This month, consider registering for the following classes at Magee. Find and register for all of our available classes here, using the keyword “Magee.”

  • Prenatal Yoga
  • Infant and Child CPR and First Aid
  • Baby Care: Basic Training for New Parents
  • Prenatal Email
  • Dan Berger Cord Blood Program

Magee-Womens Research Institute (MWRI) houses one of the nation’s largest groups studying pregnancy, prenatal genetics, pregnancy complications, and preterm birth.

As you enter the second month of your pregnancy, your baby is very busy growing. The embryo swells from the inside, a bit like a soap bubble, and its three layers separate. The outer layers grow into your baby’s skin and nerves. The middle layer grows into bones, muscles, the circulatory system, kidneys, and reproductive organs. The inner layer grows into the lungs and digestive tract.

All of this activity means that you need to provide your baby with the healthiest environment possible in which to grow. That includes eating a healthy diet that contains foods from the recommended food groups: fruits and vegetables, grains, low-fat dairy products, and protein from meat and fish. Try to drink eight glasses of water a day to stay hydrated.

Regular exercise also can help support you and your baby during this time, but you should discuss your plans with your physician before starting. If you get the all-clear, engage in moderate activities such as walking, swimming, cycling, gentle stretching, or exercising in water. Take slow, deep breaths as you exercise to help ensure your baby gets plenty of oxygen. Of course, you should also avoid alcohol and tobacco, and check with your doctor before taking any prescription or over-the-counter medications.

Early and regular care is important to having a healthy pregnancy. Your doctor may recommend that you take prenatal vitamins, especially folic acid (also known as folate), to help reduce the risks of some birth defects. Always check with your doctor before you take any medicine or vitamins.

Also, it’s important to avoid paints, bug sprays, glues, and other sources of harmful chemicals when you’re pregnant. You should also use only “non-toxic” cleaners and household products. For specific questions regarding hazardous substances during pregnancy, contact Magee-Womens Hospital’s Genetics Department and visit the website for the March of Dimes.

What can I do now to help ensure a healthy pregnancy?

This month, consider registering for the following classes at Magee. Find and register for all of our available classes here, using the keyword “Magee.”

  • Prenatal Yoga
  • Infant and Child CPR and First Aid
  • Baby Care: Basic Training for New Parents
  • Prenatal Email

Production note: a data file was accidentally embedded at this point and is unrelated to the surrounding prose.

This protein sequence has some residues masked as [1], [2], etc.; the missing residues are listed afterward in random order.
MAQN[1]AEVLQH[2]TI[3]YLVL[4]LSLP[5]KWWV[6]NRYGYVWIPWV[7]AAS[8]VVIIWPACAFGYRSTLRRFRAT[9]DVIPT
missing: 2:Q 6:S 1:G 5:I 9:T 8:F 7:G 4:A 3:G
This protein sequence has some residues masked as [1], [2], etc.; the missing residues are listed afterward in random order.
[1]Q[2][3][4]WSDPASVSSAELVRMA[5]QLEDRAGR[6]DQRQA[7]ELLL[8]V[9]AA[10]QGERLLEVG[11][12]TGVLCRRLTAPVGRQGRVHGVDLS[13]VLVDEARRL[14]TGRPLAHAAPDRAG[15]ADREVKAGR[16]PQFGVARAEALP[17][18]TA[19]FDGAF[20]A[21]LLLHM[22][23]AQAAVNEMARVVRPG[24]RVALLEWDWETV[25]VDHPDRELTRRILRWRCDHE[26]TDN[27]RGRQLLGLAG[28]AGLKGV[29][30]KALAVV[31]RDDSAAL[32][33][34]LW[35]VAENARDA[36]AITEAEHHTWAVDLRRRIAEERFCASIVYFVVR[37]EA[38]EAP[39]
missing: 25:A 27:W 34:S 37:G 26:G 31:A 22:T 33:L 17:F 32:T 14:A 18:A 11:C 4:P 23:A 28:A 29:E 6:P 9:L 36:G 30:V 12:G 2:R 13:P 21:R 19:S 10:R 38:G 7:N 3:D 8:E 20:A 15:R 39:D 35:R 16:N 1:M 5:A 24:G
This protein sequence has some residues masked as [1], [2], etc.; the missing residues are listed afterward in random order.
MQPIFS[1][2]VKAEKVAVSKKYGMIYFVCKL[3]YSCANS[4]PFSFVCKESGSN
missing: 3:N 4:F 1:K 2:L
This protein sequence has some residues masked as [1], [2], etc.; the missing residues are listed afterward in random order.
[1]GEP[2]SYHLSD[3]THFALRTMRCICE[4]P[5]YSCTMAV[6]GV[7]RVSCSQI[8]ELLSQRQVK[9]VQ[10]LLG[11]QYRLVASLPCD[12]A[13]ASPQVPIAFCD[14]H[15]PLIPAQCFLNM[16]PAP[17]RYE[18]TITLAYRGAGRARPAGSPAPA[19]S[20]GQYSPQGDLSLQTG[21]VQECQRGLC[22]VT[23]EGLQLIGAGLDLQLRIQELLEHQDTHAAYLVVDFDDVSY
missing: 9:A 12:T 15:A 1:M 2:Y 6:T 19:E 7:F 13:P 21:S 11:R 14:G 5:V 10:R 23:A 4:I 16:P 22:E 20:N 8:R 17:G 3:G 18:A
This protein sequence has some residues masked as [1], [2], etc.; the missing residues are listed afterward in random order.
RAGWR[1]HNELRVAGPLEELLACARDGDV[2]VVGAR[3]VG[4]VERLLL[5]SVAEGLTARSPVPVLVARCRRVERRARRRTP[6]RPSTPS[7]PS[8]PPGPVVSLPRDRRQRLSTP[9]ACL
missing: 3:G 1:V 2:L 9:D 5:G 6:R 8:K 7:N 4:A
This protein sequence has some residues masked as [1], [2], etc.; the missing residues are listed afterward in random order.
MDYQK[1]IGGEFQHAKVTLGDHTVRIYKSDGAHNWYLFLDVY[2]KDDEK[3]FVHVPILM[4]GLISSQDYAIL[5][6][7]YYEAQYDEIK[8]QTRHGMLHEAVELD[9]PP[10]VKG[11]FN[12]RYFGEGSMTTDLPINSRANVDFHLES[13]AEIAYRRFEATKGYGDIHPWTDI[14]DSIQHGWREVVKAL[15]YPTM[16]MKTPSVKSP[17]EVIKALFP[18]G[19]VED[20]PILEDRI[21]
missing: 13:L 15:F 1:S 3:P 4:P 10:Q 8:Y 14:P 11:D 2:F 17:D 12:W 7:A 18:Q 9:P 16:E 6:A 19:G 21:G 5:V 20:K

• Dan Berger Cord Blood Program
In collaboration with Phipps Conservatory and Carlow University, Magee has cultivated three on-site gardens that provide the fresh fruits and vegetables used in meals for patients and hospital employees.

Even in the first month of your pregnancy, you may begin to notice some changes in your body. As pregnancy hormones begin to flow, your breasts may be tender, and your nipples may look darker. As your uterus begins to grow, it presses on your bladder, and you find yourself taking more trips to the bathroom. Your gums may bleed when you brush and floss. Your nose and sinuses may feel a little “stuffy” and you may feel nauseous and moody.

During this time, your health care provider will also talk about concerns such as diet, exercise, medications and supplements, prenatal testing, and your health history. He or she may suggest that you get regular dental checkups. Additional recommendations may be to follow the US Department of Agriculture’s nutrition advice and get 400 micrograms of folic acid through your diet and prenatal vitamins. This B vitamin has been shown to help prevent neural tube defects in developing fetuses. Your provider is the best source of information about your pregnancy, so be sure not to miss any prenatal appointments.

All of these signs are common in the first few weeks of pregnancy. They are signs that your body is changing to protect your growing baby. You can also help ensure a healthy pregnancy by starting prenatal care as soon as possible. Prenatal visits offer you the chance to privately discuss the progress of your pregnancy with a health care professional.

Many women have some vaginal bleeding or spotting in pregnancy, which may continue with no ill effects. Since this may be an early sign of miscarriage, however, call your doctor or midwife if you experience bleeding.
What should I expect early in my pregnancy?

This month, consider registering for the following classes at Magee. Find and register for all of our available classes here, using the keyword "Magee."

  • Prenatal Yoga
  • Infant and Child CPR and First Aid
  • Baby Care: Basic Training for New Parents
  • Prenatal Email
  • Dan Berger Cord Blood Program
Magee helps bring into the world more than 11,000 babies each year. That's close to half of all births in Allegheny County!